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  • Abby O'Sullivan - Foxie

Tale of a Burned Out Lash Artist


My personal story of crashing, burning out and finding relief in the gym. I'm sharing this because I know there are others like me (not just in the lash industry). I'm passionate about sharing my journey as well as what has helped me during times of burn out from physical, mental and emotional stress plus how I continue today 5 years ago I was working 40+ hours a week doing lashes. 5 or 6 clients a day, 5 days a week and ½ Saturdays. In Fall 2014, my hips were really bothering me. To the point the sitting position of driving and lashing was very uncomfortable. I was overcompensating for the pain on the right side by leaning on the left. Then in early 2015, I experienced numbness in my pinky and ring finger of my left hand. Concerned about carpal tunnel (and my body in general), I went to see a physical therapist who performs Active Releases Therapy.

I didn’t have carpal tunnel as it was the radial nerve that was impinged. This all stemmed from my back and neck through my shoulder, upper pec, down my arm into my hand. Phew.


I have no idea what I did to my hips but as women’s hips tend to shift easier anyway the imbalance grew into scar tissue and inflammation on both sides. It took 4 months of grimacing through appointments and on a solo road trip that May I realized my hips weren’t bothering me anymore. The issues with my nerves and my hands have never been as severe again, thankfully.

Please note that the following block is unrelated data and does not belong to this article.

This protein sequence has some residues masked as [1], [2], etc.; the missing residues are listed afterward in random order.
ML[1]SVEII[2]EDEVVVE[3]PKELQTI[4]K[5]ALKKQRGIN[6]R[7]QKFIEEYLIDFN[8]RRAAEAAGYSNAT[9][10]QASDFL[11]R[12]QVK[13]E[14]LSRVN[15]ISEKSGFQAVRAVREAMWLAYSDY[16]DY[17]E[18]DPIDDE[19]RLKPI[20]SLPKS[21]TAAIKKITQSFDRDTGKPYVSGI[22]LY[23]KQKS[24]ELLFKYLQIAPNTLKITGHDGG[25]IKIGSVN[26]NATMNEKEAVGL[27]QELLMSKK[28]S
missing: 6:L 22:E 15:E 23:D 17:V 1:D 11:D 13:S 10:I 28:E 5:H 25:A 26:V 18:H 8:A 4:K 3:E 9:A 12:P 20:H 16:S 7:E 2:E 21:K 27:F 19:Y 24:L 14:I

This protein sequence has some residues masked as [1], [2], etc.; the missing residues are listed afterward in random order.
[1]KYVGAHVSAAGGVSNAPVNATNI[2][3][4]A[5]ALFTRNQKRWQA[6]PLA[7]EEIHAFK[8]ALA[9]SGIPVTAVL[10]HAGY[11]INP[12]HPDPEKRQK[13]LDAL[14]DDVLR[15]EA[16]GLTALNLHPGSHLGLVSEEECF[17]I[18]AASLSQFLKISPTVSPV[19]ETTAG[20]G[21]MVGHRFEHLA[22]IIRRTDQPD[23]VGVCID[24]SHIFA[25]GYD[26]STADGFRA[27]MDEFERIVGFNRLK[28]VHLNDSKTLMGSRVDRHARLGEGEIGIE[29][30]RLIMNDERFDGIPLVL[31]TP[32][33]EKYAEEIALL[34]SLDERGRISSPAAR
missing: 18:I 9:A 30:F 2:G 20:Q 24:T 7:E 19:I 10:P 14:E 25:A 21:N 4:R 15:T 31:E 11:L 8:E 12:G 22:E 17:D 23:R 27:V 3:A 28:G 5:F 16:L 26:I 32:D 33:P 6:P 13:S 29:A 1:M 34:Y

Here's the thing. I worked out the whole time. I never had pain that kept me away from it. It always made me feel better. For a bit. Same with stretching.

Why am I telling you all this? Because I know a lot of people that work like I did. And I know they deal with these physical issues which can also affect your mental and emotional state. It can make your job miserable even if you love your career. Personally, I don’t think it’s worth it to work yourself into overwhelming physical or mental stress. If you wanna have a chat about boundaries with clients, scheduling and what your time is worth...jump into my DMs. I should have raised my prices and cut my schedule back right then and there. It took another meltdown the next summer as I helped open a new lash studio in Nashville (I had moved) for me to finally cut out the 5 days a week of lashes and stop hurting myself to get full set after full set done.

From time to time, I still over book myself slightly. The difference now... #1 I won’t do it for days on end. #2 I know how to use movement to my advantage. #3 I make it priority to move and strengthen my body. It is not simply about stress release anymore.

Strength training is important to me. It’s helped me in numerous ways. Confidence, self-esteem, feeling capable, moving boxes of my life around many times, finding community, finding a new career and lifestyle that suits me more than weekends of binge drinking and being a fool (yeah we had fun but it was NOT a productive time for me).